(NaturalNews) Regular readers of NaturalNews.com know that we always advocate first for a natural solution or alternative to Big Pharma. Beyond that; however, when there is no other choice, you will find us regularly siding with you, the hapless consumer, who is constantly victimized by an out-of-control industry.
With that in mind and the cost of Big Pharma products being what they are, we believe the health consumer deserves, at the very least, to pay the lowest possible price for medications, when there are lower-cost alternatives out there.
Therein lies the problem. An alarming number of Big Pharma corporations are trying to hold onto their patented products for as long as possible - and in more cases, longer than allowed - because they don't want to see lower-cost options hitting the market.
The latest case involves AstraZenica, which has just been smacked by a federal judge for attempting to block the Food and Drug Administration's approval of generic versions of its antipsychotic drug Seroquel.
The drugmaker's patent for Seroquel expired in March, but the company contended in federal district court in Washington that safety data it provided to the FDA so the agency would approve two additional pediatric uses for the drug forced it to re-label its packaging, reflecting a warning about hyperglycemia (high blood sugar). That re-labeling, attorneys for the drug manufacturer alleged, entitles the company to exclusivity through December 2012.
Interpretation of the law would 'create a perverse incentive' to covet brand names
AstraZenica claimed the FDA acted arbitrarily and capriciously in rejecting its exclusivity rights by approving generic versions of Seroquel. But U.S. District Judge Beryl A. Howell ruled the FDA was reasonable in its interpretation and applied the Hatch-Waxman Act after determining the safety data submitted by the pharmaceutical company was not essential to the FDA's approval of the new pediatric uses.
"The FDA's interpretation of the statute is consistent with its past practice," Howell said. "The FDA has emphasized that generally applicable safety information in labeling should not be subject to exclusivity."
The company's interpretation of Hatch-Waxman - which says every change approved in a supplemental new drug application results in exclusivity - could lead all drug makers to keep exclusivity over their products forever, thereby barring generic competition altogether, by claiming labeling changes over unrelated uses for the drug, the judge said.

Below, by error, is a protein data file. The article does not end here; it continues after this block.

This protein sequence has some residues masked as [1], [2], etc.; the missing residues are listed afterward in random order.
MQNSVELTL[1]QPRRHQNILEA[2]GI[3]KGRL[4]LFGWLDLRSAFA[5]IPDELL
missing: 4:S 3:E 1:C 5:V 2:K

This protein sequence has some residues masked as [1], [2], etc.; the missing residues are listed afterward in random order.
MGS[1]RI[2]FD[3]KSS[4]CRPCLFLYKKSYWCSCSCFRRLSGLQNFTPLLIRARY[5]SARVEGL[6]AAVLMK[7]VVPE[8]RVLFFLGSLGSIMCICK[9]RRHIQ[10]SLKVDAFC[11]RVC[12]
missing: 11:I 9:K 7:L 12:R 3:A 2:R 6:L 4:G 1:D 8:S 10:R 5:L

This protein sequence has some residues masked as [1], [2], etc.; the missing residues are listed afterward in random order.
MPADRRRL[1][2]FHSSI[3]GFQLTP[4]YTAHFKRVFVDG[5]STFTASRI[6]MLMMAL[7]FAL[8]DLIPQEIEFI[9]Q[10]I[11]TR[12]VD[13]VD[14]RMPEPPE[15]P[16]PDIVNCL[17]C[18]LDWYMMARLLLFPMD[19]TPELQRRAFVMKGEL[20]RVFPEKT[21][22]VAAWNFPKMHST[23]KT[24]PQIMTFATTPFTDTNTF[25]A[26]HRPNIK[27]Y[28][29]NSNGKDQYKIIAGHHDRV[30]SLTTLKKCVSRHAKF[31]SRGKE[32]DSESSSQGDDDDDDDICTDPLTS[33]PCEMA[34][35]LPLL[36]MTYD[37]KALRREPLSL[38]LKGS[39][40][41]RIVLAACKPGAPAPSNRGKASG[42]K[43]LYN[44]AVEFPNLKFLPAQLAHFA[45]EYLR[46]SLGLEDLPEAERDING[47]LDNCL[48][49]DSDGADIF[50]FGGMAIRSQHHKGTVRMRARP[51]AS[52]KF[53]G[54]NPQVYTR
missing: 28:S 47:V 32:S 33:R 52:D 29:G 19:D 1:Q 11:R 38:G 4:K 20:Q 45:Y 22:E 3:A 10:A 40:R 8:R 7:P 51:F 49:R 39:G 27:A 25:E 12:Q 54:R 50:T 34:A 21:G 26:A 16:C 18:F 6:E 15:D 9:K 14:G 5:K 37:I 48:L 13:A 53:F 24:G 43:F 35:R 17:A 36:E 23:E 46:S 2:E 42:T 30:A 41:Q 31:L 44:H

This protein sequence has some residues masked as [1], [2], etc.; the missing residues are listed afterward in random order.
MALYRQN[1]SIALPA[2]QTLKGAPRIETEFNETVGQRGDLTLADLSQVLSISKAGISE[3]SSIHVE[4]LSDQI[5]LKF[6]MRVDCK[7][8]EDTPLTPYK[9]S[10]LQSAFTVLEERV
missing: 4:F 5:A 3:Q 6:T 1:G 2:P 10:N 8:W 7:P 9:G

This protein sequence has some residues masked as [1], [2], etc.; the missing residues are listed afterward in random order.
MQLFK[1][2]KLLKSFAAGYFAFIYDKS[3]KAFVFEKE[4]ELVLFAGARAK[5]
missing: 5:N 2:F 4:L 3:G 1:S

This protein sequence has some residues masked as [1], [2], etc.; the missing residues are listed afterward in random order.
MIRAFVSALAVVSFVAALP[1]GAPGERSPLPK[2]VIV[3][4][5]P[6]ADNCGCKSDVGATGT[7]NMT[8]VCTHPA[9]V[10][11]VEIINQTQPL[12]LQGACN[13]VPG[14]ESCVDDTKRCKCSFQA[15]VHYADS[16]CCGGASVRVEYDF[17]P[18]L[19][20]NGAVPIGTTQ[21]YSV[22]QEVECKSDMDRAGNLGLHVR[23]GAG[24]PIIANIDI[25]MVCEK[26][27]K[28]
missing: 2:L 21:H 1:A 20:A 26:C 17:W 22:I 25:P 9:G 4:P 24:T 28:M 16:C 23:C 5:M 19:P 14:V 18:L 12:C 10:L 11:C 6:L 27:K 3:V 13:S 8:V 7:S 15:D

"AstraZeneca's interpretation would create a perverse incentive for pharmaceutical companies to drag out their presentation of vital safety data to the FDA in order to bar generic competition beyond the periods determined acceptable by Congress," Howell noted in his ruling. "While Congress was no doubt concerned that pharmaceutical manufacturers have incentives to continue research and development in order to discover vital new drugs, Congress plainly did not intend for these manufacturers to retain exclusivity into perpetuity."
AstraZenica filed its suit against the FDA in March, hours after the agency gave its approval for 10 companies to begin selling generic versions of Seroquel. Five of those companies - Mylan Inc., Teva Pharmaceutical Industries Ltd., Dr. Reddy's Laboratories Ltd., Lupid Ltd., and Sun Pharmaceutical Industries Ltd. - had said they were planning to sell the generic versions immediately.
Other Big Pharma corporations trying to keep generics at bay
The FDA granted exclusivity for just the two new pediatric uses. The agency, in a summary judgment motion, said the safety data submitted by Seroquel was not vital to the FDA's approval of the new pediatric uses. Further, the agency said its approval of the new uses, along with approval of the new labeling which incorporated the safety data, did not warrant extending the exclusivity for all Seroquel uses.
The drug and its variants have been huge moneymakers for AstraZenica, bringing in more than $5.8 billion in sales globally in 2011.
AstraZenica isn't the only Big Pharma corporation trying to improperly covet its products. Drug giant Pfizer and Indian pharmaceutical company Ranbaxy Laboratories Ltd., are being sued by five large U.S. retailers for allegedly conspiring to delay delivery of generic versions of Lipitor, the best-selling drug in history.
The anti-trust suit by Walgreen Co., Kroger Co., Safeway Inc., SuperValu, Inc. and HEB Grocery Co. accused the drug makers of running an "overarching anticompetitive scheme" to prevent generic versions of the popular cholesterol-reducing drug off the market until Nov. 30, 2011, some 20 months after the patent for the original formula expired, recent reports said.
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